Texas passed a law just last year allowing police departments to install credit card readers in squad cars. The idea was to enable cops to collect unpaid court fines instead of arresting people for the unpaid fines.
Police in Kyle, Texas, are now automating the identification of court fine deadbeats using scanners that automatically read and process all visible license plates, according to a report on the Electronic Frontier Foundation (EFF) website.
The license plate readers, access to a database of license plate data and sophisticated software tools, are provided to the police by a company called Vigilant Solutions in exchange for an additional 25 percent fee. That's right: people can pay the court fine plus 25 percent more, all of which goes to Vigilant, a private company. To the police and courts, all this equipment is "free."
As police drive around the scanner reads license plates and pings an alert when it locates the vehicle of a court-fine scofflaw. Police pull the vehicle over and give the occupants the options of paying their unpaid court fines on the spot or going to jail.
If the scanner flags a parked car, the police can place a notice on the windshield that's like a ticket, but is really an order to go to the Vigilant Solutions' website and pay the fine.
They're calling it a win-win-win situation. The court gets more fines paid. The jails get less crowded. And Vigilant gets paid a fortune—in user fees essentially—that are sought out and collected by the police.
But it gets worse. The police don't access Vigilant's database. Vigilant gets all the data from Guadalupe County, which is where the city of Kyle is located. Vigilant gets to keep and use the personal and legal data provided for what the EFF calls "nearly unlimited commercial use." Vigilant gets to keep and use the data even if or when the contract expires.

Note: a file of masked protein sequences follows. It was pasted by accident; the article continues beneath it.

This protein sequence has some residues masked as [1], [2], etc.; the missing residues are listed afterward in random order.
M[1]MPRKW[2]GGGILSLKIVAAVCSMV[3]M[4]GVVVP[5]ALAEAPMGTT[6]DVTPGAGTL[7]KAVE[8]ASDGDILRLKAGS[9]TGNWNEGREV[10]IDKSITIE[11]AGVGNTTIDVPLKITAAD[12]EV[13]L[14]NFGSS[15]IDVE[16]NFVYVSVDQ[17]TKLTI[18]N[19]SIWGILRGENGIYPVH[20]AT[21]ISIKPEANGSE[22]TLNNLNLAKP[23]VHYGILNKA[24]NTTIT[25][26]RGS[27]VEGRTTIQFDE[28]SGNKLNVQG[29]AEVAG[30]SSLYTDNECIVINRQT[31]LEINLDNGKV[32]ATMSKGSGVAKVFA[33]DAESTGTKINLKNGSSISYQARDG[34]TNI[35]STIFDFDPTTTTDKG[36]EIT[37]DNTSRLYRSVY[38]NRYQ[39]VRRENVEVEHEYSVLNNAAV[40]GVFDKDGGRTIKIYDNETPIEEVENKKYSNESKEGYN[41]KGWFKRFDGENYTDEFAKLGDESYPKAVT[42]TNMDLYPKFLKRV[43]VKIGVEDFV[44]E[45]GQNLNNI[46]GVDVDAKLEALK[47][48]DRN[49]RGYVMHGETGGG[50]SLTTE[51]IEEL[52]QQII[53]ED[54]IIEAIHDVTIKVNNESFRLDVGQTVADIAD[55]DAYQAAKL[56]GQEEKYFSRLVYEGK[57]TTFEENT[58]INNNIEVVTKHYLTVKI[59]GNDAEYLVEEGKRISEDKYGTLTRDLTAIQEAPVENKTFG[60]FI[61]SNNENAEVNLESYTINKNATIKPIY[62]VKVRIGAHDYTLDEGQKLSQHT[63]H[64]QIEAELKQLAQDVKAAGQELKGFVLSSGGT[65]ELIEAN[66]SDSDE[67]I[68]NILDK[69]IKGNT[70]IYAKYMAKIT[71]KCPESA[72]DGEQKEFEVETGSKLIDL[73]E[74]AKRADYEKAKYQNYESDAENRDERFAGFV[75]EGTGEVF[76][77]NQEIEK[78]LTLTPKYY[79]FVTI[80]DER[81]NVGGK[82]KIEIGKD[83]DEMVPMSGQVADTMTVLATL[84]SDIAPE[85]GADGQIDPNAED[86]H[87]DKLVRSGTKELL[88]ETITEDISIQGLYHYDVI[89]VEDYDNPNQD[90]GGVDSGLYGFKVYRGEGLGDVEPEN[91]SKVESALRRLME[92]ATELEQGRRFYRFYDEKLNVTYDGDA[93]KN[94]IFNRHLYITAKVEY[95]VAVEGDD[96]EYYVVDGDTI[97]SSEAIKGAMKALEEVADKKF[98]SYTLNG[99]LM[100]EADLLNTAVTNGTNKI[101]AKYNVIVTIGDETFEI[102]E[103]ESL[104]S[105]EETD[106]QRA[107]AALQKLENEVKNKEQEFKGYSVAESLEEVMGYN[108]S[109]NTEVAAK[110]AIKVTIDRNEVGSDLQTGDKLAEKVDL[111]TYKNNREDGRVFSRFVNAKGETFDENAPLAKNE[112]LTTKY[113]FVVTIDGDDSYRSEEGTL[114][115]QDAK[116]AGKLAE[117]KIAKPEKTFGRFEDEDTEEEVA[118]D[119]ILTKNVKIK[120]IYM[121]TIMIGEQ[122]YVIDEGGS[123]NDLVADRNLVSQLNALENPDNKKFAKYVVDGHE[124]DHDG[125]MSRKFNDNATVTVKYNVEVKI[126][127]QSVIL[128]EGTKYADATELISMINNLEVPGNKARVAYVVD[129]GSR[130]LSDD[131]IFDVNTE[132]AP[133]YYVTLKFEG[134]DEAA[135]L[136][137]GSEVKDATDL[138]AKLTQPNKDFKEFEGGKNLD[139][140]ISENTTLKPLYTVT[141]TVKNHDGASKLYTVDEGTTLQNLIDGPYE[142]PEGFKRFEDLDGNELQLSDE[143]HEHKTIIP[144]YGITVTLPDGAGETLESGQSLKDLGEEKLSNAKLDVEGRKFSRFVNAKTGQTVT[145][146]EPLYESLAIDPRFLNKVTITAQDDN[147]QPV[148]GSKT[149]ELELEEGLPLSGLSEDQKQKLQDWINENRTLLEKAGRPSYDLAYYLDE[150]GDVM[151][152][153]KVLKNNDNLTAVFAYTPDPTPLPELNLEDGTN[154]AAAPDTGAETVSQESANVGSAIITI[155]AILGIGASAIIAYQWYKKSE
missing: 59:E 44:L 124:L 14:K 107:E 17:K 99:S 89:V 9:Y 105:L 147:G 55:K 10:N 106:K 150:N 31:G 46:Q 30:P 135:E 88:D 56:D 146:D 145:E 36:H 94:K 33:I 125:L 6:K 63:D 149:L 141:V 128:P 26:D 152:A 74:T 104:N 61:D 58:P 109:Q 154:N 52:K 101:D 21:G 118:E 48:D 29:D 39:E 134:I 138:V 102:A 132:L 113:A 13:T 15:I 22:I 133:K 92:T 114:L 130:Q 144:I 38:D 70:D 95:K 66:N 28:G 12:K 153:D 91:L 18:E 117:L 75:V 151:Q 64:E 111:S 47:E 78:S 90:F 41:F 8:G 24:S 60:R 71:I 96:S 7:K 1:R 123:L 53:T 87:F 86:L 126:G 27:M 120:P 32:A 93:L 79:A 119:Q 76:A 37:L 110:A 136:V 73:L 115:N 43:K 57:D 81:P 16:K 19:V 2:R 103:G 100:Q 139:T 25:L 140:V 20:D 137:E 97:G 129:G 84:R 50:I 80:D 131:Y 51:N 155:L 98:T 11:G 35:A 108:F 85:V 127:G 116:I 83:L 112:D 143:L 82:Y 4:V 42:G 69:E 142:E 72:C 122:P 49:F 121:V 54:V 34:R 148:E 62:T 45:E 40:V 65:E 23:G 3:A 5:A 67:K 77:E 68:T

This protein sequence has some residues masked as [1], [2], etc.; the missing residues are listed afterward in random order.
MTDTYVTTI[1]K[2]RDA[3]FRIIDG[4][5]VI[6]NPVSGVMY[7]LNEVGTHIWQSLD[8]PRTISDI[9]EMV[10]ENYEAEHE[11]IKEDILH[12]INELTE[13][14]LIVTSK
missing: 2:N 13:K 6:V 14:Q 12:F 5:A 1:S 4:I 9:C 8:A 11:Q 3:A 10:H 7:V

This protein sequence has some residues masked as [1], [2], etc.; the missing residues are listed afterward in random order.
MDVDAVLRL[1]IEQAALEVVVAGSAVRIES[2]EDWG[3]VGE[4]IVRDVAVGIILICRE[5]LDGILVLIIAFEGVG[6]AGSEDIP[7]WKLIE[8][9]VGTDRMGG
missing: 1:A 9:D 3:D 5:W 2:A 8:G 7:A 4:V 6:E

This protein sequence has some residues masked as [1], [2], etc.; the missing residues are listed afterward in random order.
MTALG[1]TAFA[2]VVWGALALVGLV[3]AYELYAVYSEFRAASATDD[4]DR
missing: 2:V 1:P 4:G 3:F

Meanwhile, the police are constantly scanning for plates. All license plates, not just the ones flagged as belonging to a scofflaw, are tagged with location, time and other data, and all that data is fed back into the Vigilant database.
This includes cars in traffic and also unoccupied parked cars. As the EFF points out, "the information can reveal personal information, such as where you go to church, what doctors you visit, and where you sleep at night."
Both the court and the police are funneling private and personal data on citizens to a private company, which is then using that data to get paid, riding on the back of court fines and enforced and collected by the police.
In other words, a private company is using taxpayer-funded government agencies to harvest private data about the public and is getting paid to do it.
An Awfully Slippery Slope
Needless to say, this whole arrangement is made possible by new technology.
This situation raises some critical questions. If today's technology makes it OK to use the police as debt collectors for the courts and to use government departments and agencies for the harvesting of personal data for a private company, what will tomorrow's technology enable?
For starters, it's clear that self-driving cars will enable this current scenario to be automated. Self-driving squad cars could drive around scanning plates and when they get a ping, pull over the motorist.
A computer voice could then command a vehicle occupant to use an ATM-like kiosk on the outside of the car to pay their fine. If they refuse, the self- driving car could follow the scofflaw while calling for backup by human cops, who could then make an arrest.
Since that works so well, it makes sense for these self-driving cop cars to scan for other traffic violations, such as speeding, illegal left turns and tailgating.